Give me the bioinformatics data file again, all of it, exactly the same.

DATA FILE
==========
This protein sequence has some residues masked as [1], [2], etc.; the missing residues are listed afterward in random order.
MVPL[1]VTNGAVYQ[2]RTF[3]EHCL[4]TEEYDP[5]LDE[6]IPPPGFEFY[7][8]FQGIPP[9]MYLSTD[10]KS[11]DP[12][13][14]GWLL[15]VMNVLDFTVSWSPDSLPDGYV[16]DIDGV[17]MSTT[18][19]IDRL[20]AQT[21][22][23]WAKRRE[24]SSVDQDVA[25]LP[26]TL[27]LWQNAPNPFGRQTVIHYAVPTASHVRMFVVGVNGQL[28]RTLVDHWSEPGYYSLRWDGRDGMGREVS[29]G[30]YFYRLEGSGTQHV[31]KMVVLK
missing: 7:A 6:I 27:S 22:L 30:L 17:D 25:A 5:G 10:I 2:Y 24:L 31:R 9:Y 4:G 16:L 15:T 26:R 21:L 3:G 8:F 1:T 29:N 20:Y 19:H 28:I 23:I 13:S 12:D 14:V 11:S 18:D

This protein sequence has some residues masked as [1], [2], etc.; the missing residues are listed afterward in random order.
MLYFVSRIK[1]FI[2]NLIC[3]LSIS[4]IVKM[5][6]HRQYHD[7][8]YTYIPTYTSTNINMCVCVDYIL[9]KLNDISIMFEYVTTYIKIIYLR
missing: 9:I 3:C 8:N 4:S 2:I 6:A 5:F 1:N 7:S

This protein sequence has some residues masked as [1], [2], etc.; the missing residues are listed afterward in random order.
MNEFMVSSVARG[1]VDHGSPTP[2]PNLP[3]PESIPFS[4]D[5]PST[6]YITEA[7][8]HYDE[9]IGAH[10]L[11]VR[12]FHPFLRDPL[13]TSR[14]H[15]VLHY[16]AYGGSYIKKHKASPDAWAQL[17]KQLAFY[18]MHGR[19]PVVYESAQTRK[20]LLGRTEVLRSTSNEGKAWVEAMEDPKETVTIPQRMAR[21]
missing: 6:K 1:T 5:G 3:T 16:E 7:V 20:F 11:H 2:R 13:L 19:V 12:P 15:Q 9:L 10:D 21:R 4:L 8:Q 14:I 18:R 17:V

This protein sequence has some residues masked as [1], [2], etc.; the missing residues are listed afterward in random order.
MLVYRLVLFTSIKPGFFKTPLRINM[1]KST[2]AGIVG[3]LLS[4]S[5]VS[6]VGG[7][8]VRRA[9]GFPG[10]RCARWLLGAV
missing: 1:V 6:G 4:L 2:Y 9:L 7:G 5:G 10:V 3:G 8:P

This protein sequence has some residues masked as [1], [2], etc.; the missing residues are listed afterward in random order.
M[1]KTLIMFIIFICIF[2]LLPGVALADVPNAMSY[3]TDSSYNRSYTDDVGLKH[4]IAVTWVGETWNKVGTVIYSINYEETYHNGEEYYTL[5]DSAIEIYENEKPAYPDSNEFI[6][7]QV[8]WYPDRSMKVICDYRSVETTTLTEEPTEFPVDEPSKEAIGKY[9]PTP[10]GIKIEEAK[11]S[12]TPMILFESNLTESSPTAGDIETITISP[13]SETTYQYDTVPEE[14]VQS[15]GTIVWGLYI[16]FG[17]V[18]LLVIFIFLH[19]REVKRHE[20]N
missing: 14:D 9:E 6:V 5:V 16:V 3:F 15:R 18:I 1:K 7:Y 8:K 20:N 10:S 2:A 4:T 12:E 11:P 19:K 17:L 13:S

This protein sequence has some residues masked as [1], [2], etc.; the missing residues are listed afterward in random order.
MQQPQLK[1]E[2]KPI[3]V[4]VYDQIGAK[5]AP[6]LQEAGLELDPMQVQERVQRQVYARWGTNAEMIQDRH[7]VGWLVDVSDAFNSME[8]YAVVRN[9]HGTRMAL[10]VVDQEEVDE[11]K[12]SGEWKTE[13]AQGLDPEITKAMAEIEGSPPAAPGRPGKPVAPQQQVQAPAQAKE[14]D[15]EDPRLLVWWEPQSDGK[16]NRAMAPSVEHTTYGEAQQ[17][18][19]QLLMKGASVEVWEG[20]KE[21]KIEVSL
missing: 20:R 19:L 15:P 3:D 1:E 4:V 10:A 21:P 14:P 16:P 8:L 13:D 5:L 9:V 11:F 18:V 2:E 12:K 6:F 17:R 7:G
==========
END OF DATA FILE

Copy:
This protein sequence has some residues masked as [1], [2], etc.; the missing residues are listed afterward in random order.
MVPL[1]VTNGAVYQ[2]RTF[3]EHCL[4]TEEYDP[5]LDE[6]IPPPGFEFY[7][8]FQGIPP[9]MYLSTD[10]KS[11]DP[12][13][14]GWLL[15]VMNVLDFTVSWSPDSLPDGYV[16]DIDGV[17]MSTT[18][19]IDRL[20]AQT[21][22][23]WAKRRE[24]SSVDQDVA[25]LP[26]TL[27]LWQNAPNPFGRQTVIHYAVPTASHVRMFVVGVNGQL[28]RTLVDHWSEPGYYSLRWDGRDGMGREVS[29]G[30]YFYRLEGSGTQHV[31]KMVVLK
missing: 7:A 6:I 27:S 22:L 30:L 17:D 25:A 5:G 10:I 2:Y 24:L 31:R 9:Y 4:G 16:L 15:T 26:R 21:L 3:G 8:F 1:T 29:N 20:Y 19:H 28:I 23:I 13:S 12:D 14:V 11:S 18:D

This protein sequence has some residues masked as [1], [2], etc.; the missing residues are listed afterward in random order.
MLYFVSRIK[1]FI[2]NLIC[3]LSIS[4]IVKM[5][6]HRQYHD[7][8]YTYIPTYTSTNINMCVCVDYIL[9]KLNDISIMFEYVTTYIKIIYLR
missing: 9:I 3:C 8:N 4:S 2:I 6:A 5:F 1:N 7:S

This protein sequence has some residues masked as [1], [2], etc.; the missing residues are listed afterward in random order.
MNEFMVSSVARG[1]VDHGSPTP[2]PNLP[3]PESIPFS[4]D[5]PST[6]YITEA[7][8]HYDE[9]IGAH[10]L[11]VR[12]FHPFLRDPL[13]TSR[14]H[15]VLHY[16]AYGGSYIKKHKASPDAWAQL[17]KQLAFY[18]MHGR[19]PVVYESAQTRK[20]LLGRTEVLRSTSNEGKAWVEAMEDPKETVTIPQRMAR[21]
missing: 6:K 1:T 5:G 3:T 16:E 7:V 20:F 11:H 2:R 13:L 19:V 12:P 15:Q 9:L 10:D 21:R 4:L 8:Q 14:I 18:R 17:V

This protein sequence has some residues masked as [1], [2], etc.; the missing residues are listed afterward in random order.
MLVYRLVLFTSIKPGFFKTPLRINM[1]KST[2]AGIVG[3]LLS[4]S[5]VS[6]VGG[7][8]VRRA[9]GFPG[10]RCARWLLGAV
missing: 1:V 6:G 4:L 2:Y 9:L 7:G 5:G 10:V 3:G 8:P

This protein sequence has some residues masked as [1], [2], etc.; the missing residues are listed afterward in random order.
M[1]KTLIMFIIFICIF[2]LLPGVALADVPNAMSY[3]TDSSYNRSYTDDVGLKH[4]IAVTWVGETWNKVGTVIYSINYEETYHNGEEYYTL[5]DSAIEIYENEKPAYPDSNEFI[6][7]QV[8]WYPDRSMKVICDYRSVETTTLTEEPTEFPVDEPSKEAIGKY[9]PTP[10]GIKIEEAK[11]S[12]TPMILFESNLTESSPTAGDIETITISP[13]SETTYQYDTVPEE[14]VQS[15]GTIVWGLYI[16]FG[17]V[18]LLVIFIFLH[19]REVKRHE[20]N
missing: 14:D 9:E 6:V 5:V 16:V 3:F 15:R 18:I 1:K 7:Y 8:K 20:N 10:S 2:A 4:T 12:E 11:P 19:K 17:L 13:S

This protein sequence has some residues masked as [1], [2], etc.; the missing residues are listed afterward in random order.
MQQPQLK[1]E[2]KPI[3]V[4]VYDQIGAK[5]AP[6]LQEAGLELDPMQVQERVQRQVYARWGTNAEMIQDRH[7]VGWLVDVSDAFNSME[8]YAVVRN[9]HGTRMAL[10]VVDQEEVDE[11]K[12]SGEWKTE[13]AQGLDPEITKAMAEIEGSPPAAPGRPGKPVAPQQQVQAPAQAKE[14]D[15]EDPRLLVWWEPQSDGK[16]NRAMAPSVEHTTYGEAQQ[17][18][19]QLLMKGASVEVWEG[20]KE[21]KIEVSL
missing: 20:R 19:L 15:P 3:D 1:E 4:V 10:A 21:P 14:P 16:P 8:L 13:D 5:L 9:V 11:F 18:V 2:E 12:K 6:F 17:R 7:G